News & Events

Corporate Crime In the New Indonesian Criminal Code

Author: Joshua Juanputra Purnawan, Krisna Murti Ardianto, Mon, Mar 13th 2023, 12:00

On January 2nd 2023, the Indoensian government passed Law No: 1 of 2023 concerning the Indonesian Criminal Code (“ICC”) to replace the previous criminal code which was first introduced by the Dutch government during the colonization over Indonesia 300 (three hundred) years ago. The new ICC aim to be more modernized and grounded to the development of corporate practice. To that end, the corporation may now be subject to criminal liability under the new criminal code.


Corporations as Subject to Law Number 1 of 2023

Previously, the subject to criminal liability is only limited to individual since the concept of corporation as well as corporate criminal liability is not common during the Dutch colonial period. Article 145 of the the new ICC has included corporation in the definition of a ‘person’. Meaning, whenever the new criminal code refers to a person, it will also include corporation.

The new ICC further defines what it means by ‘corporation’ which includes more than limited liability companies i.e., foundations, cooperatives, state-owned and region-owned enterprises, civil partnerships, firms, and other equivalent entities.

The new ICC also defines the concept of corporate crime as any criminal act committed by:

  1. An individual who holds a functional role in the management of a corporation;
  2. Any individual who maintains a working or other relationship that authorizes them to act on behalf of the corporation;
  3. Any individual who acts in the best interests of the corporation;
  4. Any individual who gave the order for the crime; and
  5. The person who controls and/or owns the corporation for their own benefit.


When Corporation Is Liable

The new criminal code outlines the criteria for imposing criminal penalties on corporations. The criteria include the following:

  1. The alleged offense must be related to the corporation’s business or activities as stated in its articles of association or other applicable provisions;
  2. The corporation has unlawfully benefited from the crime;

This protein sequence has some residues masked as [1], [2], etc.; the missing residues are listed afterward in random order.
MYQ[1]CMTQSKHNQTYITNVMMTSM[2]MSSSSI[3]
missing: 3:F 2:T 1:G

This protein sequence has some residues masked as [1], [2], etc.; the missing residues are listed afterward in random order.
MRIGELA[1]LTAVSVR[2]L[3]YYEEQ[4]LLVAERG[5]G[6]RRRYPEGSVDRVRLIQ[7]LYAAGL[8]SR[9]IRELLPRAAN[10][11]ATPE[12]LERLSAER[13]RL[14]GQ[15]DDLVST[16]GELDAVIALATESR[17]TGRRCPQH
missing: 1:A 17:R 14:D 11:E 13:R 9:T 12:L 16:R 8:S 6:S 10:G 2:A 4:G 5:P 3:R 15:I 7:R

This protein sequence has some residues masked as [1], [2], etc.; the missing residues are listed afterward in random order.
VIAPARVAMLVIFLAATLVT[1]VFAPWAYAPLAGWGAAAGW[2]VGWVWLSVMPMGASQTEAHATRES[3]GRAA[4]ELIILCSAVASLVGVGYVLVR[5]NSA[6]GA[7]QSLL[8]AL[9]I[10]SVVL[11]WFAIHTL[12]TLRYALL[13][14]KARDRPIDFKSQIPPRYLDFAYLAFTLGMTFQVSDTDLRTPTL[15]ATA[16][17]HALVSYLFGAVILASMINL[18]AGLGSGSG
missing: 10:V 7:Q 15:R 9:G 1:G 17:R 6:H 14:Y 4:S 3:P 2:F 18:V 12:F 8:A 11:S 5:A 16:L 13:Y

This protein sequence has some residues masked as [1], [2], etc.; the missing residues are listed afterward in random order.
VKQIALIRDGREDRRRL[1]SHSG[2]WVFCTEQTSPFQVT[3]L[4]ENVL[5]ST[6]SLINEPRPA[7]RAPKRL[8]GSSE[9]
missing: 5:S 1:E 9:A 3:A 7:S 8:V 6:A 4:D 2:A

3. The corporation has adopted the alleged crime as corporate’s policy;
  4. The corporation fails to take preventive measures to avoid the damages from occurring nor ensuring legal compliance;
  5. The corporation allows the alleged crime to occur.

It is important to note that these criteria are not cumulative. As such, the corporation may be held liable even if it satisfies only one of the above criteria.


Corporate Sanction

A corporation is subject to (i) primary sanction, and (ii) additional sanctions. The primary sanction for corporations is in the form of fines with a minimum of Category IV fine in the amount of IDR 200.000.000,00 (two hundred million Rupiah) up to Category VII fine in the amount of IDR,00 (fifty billion Rupiah). On top of primary sanctions, the sentence against corporate crime can also include additional sanctions which may include:

  1. Order to provide compensation for damages;
  2. Requirement to implement measures to address or remedy the effects of the alleged offense;
  3. Fulfillment of local customary obligation;
  4. Order to pay for work training;
  5. Confiscation of goods or profits obtained through the alleged offense;
  6. Public announcement of the court’s decision;
  7. Revocation of permits;
  8. Permanent ban on certain actions;
  9. Partial or complete closure of business premises and/or corporate activities;
  10. Suspension of business activity;
  11. Dissolution of the corporation.

Furthermore, the government reserves the right to take over or place the corporation under supervision or guardianship in addition to the above-mentioned sanctions. In the event that the corporation does not carry out the additional sanction from letter a to letter e, the corporation’s asset may be confiscated and auctioned to pay for the unfulfilled additional sanction.


Key Takeaways

While the new criminal code would only enter into force 3 (three) years after its promulgation, corporations have to anticipate the increase of prosecution of corporate crime in the future. As dragging a multi-million corporation into lengthy criminal procedure would be as mundane as a police report, corporations have to implement good corporate governance by virtue of vigilence and compliance with law.